Congratulations on joining Vero ASEAN as Storytelling Director! Can you tell us a little more about this role?
Thank you, I am excited about this role. The title “Storytelling” may sound new, but in fact, it has been around far longer than “Branding” and “Communications.” When applied to the modern business world, storytelling is a more natural and well-adapted term for referring to how brands now communicate with audiences. Because brands who care about the message provided to audiences realize that it is not just one message or one ad or email; it is a whole story, a whole journey. Beyond all, storytelling is the most effective way to engage audiences. Brands that focus on storytelling are the ones who believe they have a story to share with people whose lives they want to enrich. Even if there is a long journey ahead, and they might not know what story to tell yet, it is still very powerful.
When it comes to my new responsibilities as a Storytelling Director, I will oversee unlocking, planning, and developing worded content from brands that Vero works with. How my team and I bring their stories to the world, whether that’s through video, in-person interactions, or events, will always be aligned with the core story that brands are trying to tell.
This role requires not just your expertise but also leadership. What makes a good leader, in your opinion?
A good leader listens and understands the talents and values of every person working with them. Being a good leader is about truly knowing the people they are leading, considering their potential, skills, and their gifts inside-out; so that the leader knows whom to talk to when a particular vision needs to be executed.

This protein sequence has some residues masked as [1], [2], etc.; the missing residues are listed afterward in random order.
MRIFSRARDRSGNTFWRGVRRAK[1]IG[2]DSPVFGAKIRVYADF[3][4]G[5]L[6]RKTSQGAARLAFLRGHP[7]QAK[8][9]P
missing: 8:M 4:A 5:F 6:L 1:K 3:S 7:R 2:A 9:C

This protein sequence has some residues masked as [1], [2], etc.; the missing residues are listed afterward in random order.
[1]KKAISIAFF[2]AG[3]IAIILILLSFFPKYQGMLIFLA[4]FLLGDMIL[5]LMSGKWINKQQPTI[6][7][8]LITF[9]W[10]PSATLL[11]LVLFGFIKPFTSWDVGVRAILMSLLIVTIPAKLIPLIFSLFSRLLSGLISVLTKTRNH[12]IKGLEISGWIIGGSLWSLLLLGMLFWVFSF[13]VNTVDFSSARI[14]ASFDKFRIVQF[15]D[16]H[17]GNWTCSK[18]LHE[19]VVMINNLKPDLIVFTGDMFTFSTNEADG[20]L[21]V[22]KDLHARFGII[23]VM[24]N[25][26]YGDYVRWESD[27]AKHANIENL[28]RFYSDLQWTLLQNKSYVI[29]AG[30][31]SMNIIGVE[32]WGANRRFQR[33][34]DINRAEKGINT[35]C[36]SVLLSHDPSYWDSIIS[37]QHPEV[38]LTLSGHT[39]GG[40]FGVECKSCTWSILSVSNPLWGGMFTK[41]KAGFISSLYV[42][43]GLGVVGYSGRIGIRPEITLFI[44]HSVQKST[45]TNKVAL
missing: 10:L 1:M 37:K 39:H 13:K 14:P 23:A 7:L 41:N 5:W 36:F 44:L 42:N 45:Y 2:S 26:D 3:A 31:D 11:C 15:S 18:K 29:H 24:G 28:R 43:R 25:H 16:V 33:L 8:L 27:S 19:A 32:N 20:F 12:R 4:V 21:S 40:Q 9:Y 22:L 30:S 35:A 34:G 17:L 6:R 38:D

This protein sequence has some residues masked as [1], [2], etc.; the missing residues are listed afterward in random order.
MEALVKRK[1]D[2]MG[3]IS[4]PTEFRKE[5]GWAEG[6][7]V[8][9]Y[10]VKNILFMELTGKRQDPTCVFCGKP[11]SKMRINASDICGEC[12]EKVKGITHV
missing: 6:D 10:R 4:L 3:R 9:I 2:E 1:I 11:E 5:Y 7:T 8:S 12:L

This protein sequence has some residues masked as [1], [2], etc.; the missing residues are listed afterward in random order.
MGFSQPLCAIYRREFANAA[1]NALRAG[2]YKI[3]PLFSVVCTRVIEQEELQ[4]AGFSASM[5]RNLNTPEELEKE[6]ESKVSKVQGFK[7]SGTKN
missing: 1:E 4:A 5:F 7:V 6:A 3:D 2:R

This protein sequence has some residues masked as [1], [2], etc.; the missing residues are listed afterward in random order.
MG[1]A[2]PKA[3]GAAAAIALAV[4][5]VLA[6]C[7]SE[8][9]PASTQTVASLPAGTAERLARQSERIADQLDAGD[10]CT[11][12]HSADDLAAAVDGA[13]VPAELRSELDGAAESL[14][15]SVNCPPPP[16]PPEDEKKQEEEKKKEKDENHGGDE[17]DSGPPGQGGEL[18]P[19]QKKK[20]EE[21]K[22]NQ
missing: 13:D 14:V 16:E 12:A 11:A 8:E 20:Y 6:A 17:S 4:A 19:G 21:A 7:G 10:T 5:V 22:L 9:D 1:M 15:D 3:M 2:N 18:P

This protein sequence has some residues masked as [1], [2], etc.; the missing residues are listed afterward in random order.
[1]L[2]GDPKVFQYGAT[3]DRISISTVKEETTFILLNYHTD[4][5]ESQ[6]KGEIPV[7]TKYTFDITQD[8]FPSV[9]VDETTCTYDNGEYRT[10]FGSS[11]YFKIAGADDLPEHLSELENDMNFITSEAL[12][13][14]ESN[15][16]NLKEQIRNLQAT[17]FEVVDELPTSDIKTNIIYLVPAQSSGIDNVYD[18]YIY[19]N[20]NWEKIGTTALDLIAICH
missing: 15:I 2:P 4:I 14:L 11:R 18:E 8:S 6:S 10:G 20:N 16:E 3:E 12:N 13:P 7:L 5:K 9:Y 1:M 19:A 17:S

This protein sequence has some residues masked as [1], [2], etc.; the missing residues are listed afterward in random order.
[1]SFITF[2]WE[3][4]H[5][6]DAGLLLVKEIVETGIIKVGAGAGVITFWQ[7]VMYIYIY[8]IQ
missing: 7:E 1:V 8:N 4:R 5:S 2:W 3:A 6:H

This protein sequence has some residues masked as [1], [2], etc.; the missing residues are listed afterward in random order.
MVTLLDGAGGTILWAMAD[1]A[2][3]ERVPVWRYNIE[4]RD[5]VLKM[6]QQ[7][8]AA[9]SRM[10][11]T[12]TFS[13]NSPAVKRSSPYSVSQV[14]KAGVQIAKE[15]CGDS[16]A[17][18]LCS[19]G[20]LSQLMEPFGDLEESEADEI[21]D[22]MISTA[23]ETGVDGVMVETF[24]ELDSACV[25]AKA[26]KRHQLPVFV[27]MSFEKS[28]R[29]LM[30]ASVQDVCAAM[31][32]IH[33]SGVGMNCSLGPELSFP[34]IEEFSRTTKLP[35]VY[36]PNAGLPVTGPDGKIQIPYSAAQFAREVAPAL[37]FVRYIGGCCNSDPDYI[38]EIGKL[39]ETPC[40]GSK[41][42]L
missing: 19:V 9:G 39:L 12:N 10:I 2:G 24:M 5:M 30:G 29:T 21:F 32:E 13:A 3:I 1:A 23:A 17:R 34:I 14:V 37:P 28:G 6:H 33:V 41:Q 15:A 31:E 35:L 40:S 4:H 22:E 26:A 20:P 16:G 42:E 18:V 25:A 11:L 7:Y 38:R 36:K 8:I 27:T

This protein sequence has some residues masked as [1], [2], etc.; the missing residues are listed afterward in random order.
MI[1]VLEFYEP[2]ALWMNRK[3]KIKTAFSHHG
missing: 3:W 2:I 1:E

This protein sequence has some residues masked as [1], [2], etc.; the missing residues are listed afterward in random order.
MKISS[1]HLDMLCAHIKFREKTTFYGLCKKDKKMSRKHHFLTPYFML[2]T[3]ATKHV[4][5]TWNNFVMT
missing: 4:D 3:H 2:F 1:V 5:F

Have you heard about Vero before? What values from Vero reflect your career goals? And what will you do to help shape a new vision and strategy for Vero’s clients?
From what I have seen in my interactions with the agency over time, Vero is good-natured, kind, humane, and vision-focused, which are all values that I am aligned with personally and professionally. The fact that I not only work with Vero Bangkok but with other teams across the region, in four other countries is immensely powerful to me. I support the approach of working together, professionally yet thoughtfully, in a way where everyone is winning. Career-wise, I see myself working in Southeast Asia. Though it is hard to predict what the future holds, I know this is where I will always want to be.
As I mentioned previously, my first task is to understand Vero’s clients thoroughly to figure out what they want and make potential suggestions to steer them in the right direction. With any strategy we must target the right audience group while collecting data. No vision or strategy is the same; neither is the story. But understanding the audience of each brand allows Vero to determine what strategy and vision to take. Also, understanding the brand inside-out is vital to unlock and nurture their stories. As a Storytelling Director, I will work closely with clients to uncover their stories and give the best possible service that Vero can deliver.
Can you share a storytelling PR campaign that inspired you, and why?